Enter a search term such as “mobile analytics” or browse our content using the filters above.
That’s not only a poor Scrabble score but we also couldn’t find any results matching
Check your spelling or try broadening your search.
Sorry about this, there is a problem with our search at the moment.
Please try again later.
Most brand advertisers accept that the click-through rate is far from the perfect metric. But it's easy to understand and easy to measure, which offers some comfort. And that means that the low click-through rates (CTRs) associated with display ads aren't always so comforting.
Even though it's logical that there's more to display advertising efficacy than CTRs, the absence of widely-accepted alternative metrics is a problem.
This weekend, eMarketer reported on research released by ad solutions provider Eyeblaster last month which detailed a study that looked at how long users "dwell" with certain kinds of ads. To that end, Eyeblaster came up with a new metric, the "dwell rate", which is calculated by counting the times a user interacts with an ad and dividing it by the number of impressions served for that ad.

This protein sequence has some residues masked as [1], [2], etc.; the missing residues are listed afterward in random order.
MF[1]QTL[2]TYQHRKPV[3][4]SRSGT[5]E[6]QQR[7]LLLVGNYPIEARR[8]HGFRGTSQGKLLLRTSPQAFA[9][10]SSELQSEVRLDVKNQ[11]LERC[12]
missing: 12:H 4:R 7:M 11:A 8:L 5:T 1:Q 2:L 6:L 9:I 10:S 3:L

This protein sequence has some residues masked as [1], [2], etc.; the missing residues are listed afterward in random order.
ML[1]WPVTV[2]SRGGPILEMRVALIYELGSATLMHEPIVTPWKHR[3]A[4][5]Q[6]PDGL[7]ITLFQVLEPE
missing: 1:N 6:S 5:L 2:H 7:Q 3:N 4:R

The findings: despite low CTRs, users interact quite heavily with various kinds of display advertising. Example: while the average global CTR seen for rich media display ads in the study was .35%, the average "dwell rate" was 8.71%. For brand marketers, such data could be valuable (and somewhat relieving).
Not surprisingly, dwell rates varied quite substantially with different ad formats. Floating ads, for instance, achieved an average dwell rate of 30.6% while "polite banners" only achieved an average dwell rate of 4.7%.
Since the dwell rate isn't all there is to it, Eyeblaster also looked at dwell times. While the average floating ad's dwell rate was impressive, the average dwell time was only 4.7 seconds. Compare that to expandable banners, on the other hand, which delivered an average dwell time of 45.5 seconds. Not surprisingly, Eyeblaster found that dwell times were heavily influenced by the category of property ads are displayed in. Email, for instance, saw an average dwell time of 84.24 seconds while social networks only delivered 26.27 seconds of dwell time.
Eyeblaster's research provides some food for thought for brand advertisers. While dwell rate and dwell time metrics aren't immediately going to replace the CTR, they do provide a potentially useful perspective. For advertisers looking to get the most bang for the buck, it will be increasingly important to consider a variety of metrics in an effort to obtain the broadest and most comprehensive view of how their ads are reaching consumers.